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Busting Mental Health Myths

Tuesday, May 3, 2022

May is Mental Health Awareness Month. It is an important time to recognize that our health consists of more than just our bodies.

Good mental health is important to our daily lives. It plays an important role in our productivity, our interpersonal relationships, and even in our sleep. In fact, it is a key part of maintaining our physical health as well. Not everyone reacts to difficult circumstances in the same way; however, everyone suffers from mental health issues from time to time. There can be many causes, including stress, grief, or loneliness.

Like other ailments, mental health issues can get worse if they are not treated. Treatment can be a challenge. Many myths around mental health persist, and they can make getting help difficult and treatment hard to access. Stigmas around mental health issues have persisted long after they should have disappeared.

Here are five facts about mental health to dispel some of the most common myths.


Myth: People with Mental Health Issues Cannot Hold Down a Job

Everyone is different, and every person dealing with mental health issues lives with different challenges.

Some of the more common issues people encounter may include a lack of confidence, difficulties with concentration, or trouble making decisions. These may lead to more severe performance issues or generate concern that they may not be able to keep working.

Other issues in the workplace might include relationships with colleagues, which could cause them to withdraw or appear less productive, and in severe cases may even begin to take more time off than usual.

The truth is that many people are able to hold down their job while living with mental health issues and have few problems when it comes to long-term employment. When employees seek treatment they are usually able to get back to work quickly, build back confidence, and reach their full potential.

Myth: People with Mental Health Issues are Violent and Unpredictable

A common theme around mental health in popular media is that people with mental issues are often portrayed as unstable, anti-social, or even violent. The reality is much different.

Many people live with mental health issues, and the majority are productive and active members of society. Some may become anti-social and choose to isolate themselves, but this does not mean that they will become unstable or violent.

Incidents of violent behaviour among people living with mental health issues are rare. In fact, studies have shown that they are no more likely to engage in violent behaviour than the rest of the population.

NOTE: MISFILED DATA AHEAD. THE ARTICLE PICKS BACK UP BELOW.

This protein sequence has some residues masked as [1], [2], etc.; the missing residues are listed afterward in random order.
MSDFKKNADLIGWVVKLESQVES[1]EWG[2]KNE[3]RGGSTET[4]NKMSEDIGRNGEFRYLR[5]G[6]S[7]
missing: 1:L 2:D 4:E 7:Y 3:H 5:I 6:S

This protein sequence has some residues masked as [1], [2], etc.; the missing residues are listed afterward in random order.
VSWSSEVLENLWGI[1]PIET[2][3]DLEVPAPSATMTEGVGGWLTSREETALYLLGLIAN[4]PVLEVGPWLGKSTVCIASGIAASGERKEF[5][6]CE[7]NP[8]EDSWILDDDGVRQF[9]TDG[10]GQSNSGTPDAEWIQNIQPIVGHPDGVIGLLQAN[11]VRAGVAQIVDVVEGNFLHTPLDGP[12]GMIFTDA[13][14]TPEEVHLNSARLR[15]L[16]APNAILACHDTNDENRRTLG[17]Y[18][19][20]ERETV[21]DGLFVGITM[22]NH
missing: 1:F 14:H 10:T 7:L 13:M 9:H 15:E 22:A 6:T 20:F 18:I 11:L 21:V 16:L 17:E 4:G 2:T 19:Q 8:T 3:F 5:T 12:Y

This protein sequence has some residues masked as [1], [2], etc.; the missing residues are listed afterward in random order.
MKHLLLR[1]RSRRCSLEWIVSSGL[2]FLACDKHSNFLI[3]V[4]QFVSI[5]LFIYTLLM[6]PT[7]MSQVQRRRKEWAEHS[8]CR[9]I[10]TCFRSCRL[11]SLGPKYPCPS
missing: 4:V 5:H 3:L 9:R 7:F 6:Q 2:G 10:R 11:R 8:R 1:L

The perception that people living with mental health issues are violent perpetuates a stigma that can further affect their interpersonal relationships. It could also make them less likely to disclose their issues or seek the appropriate assistance they may need.

Myth: Just Snap Out of it

This is another long-held misconception about people living with mental health issues.

Because mental health issues are not as obvious as physical injuries, people have long assumed that the same kind of healing does not apply, or that treatment is not necessary. This suggests that issues like depression are something that people can control, which is inaccurate.

Some people may have adequate ability to cope and live with minor bouts with depression, but it largely depends on the root cause. Depression, stress, and anxiety can be caused by many different factors. Grief is something we all live with from time to time in our lives. Often it just takes time to heal, but talking to someone or entering into therapy can help people work through the pain of loss.

Others who are living with past trauma may require more care and attention, and it may take them longer to recover, or even open up about the cause. Others whose mental health issues are caused by chemical imbalance may need to take medication to help them better cope with the symptoms of their mental health.

The truth is that the majority of people living with mental health issues cannot just snap out of it, and the idea that they can makes matters worse.

Myth: Prevention does not Work

Preventing mental health issues may be challenging, but it is possible.

The most important thing in preventing mental health issues is getting to the root of common causes.

This can include societal changes that allow for better access to education, better living situations, and better access to nutrition. It can also include initiatives on the personal level, like feeling free to talk about what is going on in your life, discussing your daily challenges, and working to alleviate everyday stress.

It is important to remove the stigma around mental health in the workplace, at home, and in the community. By bettering community engagement, creating environments that support mental health, and allowing people to adopt healthy lifestyles, mental health issues can be prevented before they begin.

Reach Out

Some of the biggest issues around mental health are the misconceptions and incorrect ideas that people have about those living with mental health issues.

It is important that every person feels able to reach out when they need to without feeling like they have to work through issues all on their own.

With proper education surrounding mental health and access to adequate treatment, the reduction of mental health issues can have a profound impact on society.

If you or someone you know is living with mental health issues, please do not hesitate to reach out. There are many resources available through school, work, and community initiatives.

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